Running on empty Diesel SUV sales collapsing, study reveals

The proportion of new diesel SUV registrations in Germany has halved since the emissions-cheating scandal and introduction of diesel vehicle bans in major cities, the Center for Automotive Research finds.
Quelle: Bloomberg
Choose your poison.

Make no mistake: German carmakers have staked a lot on diesel SUVs. In the past decade, they responded to growing tastes for large yet fuel-efficient cars by hugely expanding ranges and production of SUVs, all powered by the perfected technology on which they have based their future. The type quickly became a key market segment.

Then, in 2015, came Dieselgate, the emissions-cheating scandal. And now several major cities are planning to ban the nitrogen-oxide spewing vehicles from their centers. A new study shows that both have had a serious impact on sales.

In the first 4 months of 2018, the proportion of new SUV registrations fell to 35 percent. The annual figure had been static at around 70 percent but last year dropped to 44 percent. The figures mean the proportion has almost halved since 2015, according to the study by the Center for Automotive Research (CAR) at the University of Duisburg-Essen.

CAR director Ferdinand Dudenhöffer said diesel was now “burnt.”

In the two-and-a-half years since Dieselgate broke, sales of diesel cars as a proportion of new registrations have slumped to less than 33 percent from more than 48 percent.

Diesel has traditionally been especially popular among SUV buyers because the technology offered fuel efficiency even for big and heavy vehicles. Modern diesel consumes up to 25 percent less fuel than gasoline-fired cars.

But sales of gasoline cars are rising, which poses a dilemma for German automakers such as VW, Daimler and BMW, who all specialize in diesel. They invested in the technology because they believed it was the key to meeting EU emissions limits without developing completely new technologies such as electric cars. In 2021, the EU will reduce its CO2 ceiling from 130 grams per kilometer for newly registered cars to 95, and diesels emit up to 15 percent less CO2 than gasoline cars.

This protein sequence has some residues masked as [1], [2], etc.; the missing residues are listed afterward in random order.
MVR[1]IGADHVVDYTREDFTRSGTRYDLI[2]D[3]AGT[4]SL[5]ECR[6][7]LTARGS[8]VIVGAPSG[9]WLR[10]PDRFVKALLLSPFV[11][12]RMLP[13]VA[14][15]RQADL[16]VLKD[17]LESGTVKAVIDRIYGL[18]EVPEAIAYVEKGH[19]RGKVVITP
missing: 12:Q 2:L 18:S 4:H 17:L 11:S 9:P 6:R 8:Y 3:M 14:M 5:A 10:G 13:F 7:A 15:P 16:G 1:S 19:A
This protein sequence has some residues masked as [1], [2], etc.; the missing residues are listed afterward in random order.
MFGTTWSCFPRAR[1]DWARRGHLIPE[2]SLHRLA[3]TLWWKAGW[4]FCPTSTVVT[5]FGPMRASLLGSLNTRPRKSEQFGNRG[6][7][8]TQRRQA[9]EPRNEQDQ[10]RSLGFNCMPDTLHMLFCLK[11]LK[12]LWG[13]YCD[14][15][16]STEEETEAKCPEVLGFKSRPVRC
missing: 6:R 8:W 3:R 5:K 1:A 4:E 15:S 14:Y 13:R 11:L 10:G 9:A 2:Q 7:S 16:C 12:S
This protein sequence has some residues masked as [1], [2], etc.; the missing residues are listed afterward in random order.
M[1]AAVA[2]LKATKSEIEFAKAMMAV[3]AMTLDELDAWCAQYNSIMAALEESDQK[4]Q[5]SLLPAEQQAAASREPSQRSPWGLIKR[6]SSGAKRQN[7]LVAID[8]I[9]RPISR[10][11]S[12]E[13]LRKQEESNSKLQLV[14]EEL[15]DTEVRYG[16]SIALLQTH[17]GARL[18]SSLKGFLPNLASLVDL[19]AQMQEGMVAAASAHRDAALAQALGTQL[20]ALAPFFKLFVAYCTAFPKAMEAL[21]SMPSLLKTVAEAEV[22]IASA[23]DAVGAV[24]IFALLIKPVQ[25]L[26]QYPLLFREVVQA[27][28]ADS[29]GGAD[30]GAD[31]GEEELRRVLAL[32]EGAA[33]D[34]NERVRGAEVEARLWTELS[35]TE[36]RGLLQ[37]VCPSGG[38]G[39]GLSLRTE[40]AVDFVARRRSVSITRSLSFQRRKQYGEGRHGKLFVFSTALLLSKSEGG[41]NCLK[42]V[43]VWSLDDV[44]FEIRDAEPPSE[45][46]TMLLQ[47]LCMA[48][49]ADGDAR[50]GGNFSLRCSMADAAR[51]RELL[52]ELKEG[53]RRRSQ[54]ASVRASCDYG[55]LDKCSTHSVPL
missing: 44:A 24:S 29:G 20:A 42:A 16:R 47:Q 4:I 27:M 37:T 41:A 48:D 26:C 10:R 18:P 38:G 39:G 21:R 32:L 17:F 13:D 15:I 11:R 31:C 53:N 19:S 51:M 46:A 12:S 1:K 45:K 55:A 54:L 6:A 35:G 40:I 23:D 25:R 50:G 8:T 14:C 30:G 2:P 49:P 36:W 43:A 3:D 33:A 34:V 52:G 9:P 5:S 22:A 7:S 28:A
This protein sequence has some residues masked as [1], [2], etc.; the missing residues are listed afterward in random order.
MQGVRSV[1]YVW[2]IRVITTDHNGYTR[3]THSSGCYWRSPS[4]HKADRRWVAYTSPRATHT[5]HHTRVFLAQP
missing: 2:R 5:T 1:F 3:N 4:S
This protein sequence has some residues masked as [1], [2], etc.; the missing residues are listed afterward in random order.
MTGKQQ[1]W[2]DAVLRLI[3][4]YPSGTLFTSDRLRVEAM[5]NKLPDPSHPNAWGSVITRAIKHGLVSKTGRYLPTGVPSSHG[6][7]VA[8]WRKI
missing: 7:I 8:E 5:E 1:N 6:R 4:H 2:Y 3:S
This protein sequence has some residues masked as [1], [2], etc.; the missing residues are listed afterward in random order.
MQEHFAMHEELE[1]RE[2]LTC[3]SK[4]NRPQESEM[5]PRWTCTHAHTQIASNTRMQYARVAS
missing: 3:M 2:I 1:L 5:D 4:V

That’s why Germany’s auto industry is doing all it can to save diesel even though the reputation of the technology is in tatters.

“Those who want to put the brakes on modern diesels are getting further away from the CO2 target and are damaging efforts to protect the climate,” said the German auto industry association, the VDA.

But Mr. Dudenhöffer believes that is the wrong approach. He said it was time the government abandoned its preferential tax treatment of diesel and provided the auto industry with strong incentives to speed up the development of alternative technologies, primarily electric cars.

An increase in sales of electric SUVs could help automakers reach CO2 targets, he said. But at present, German carmakers don’t have a single all-electric SUV on sale. The first will be launched by Audi later this year. Yet five other global brands already produce electric SUVs, including the Kia Soul, Jaguar iPace and Tesla’s Model X.

The government has been offering generous subsidies to those buying electric vehicles, and set a target of 1 million on the road by 2020. Until now, the uptake had been poor. But, worryingly for the country’s carmakers, that may be about to change.

Franz Hubik covers renewable energy for Handelsblatt. To contact the author: [email protected]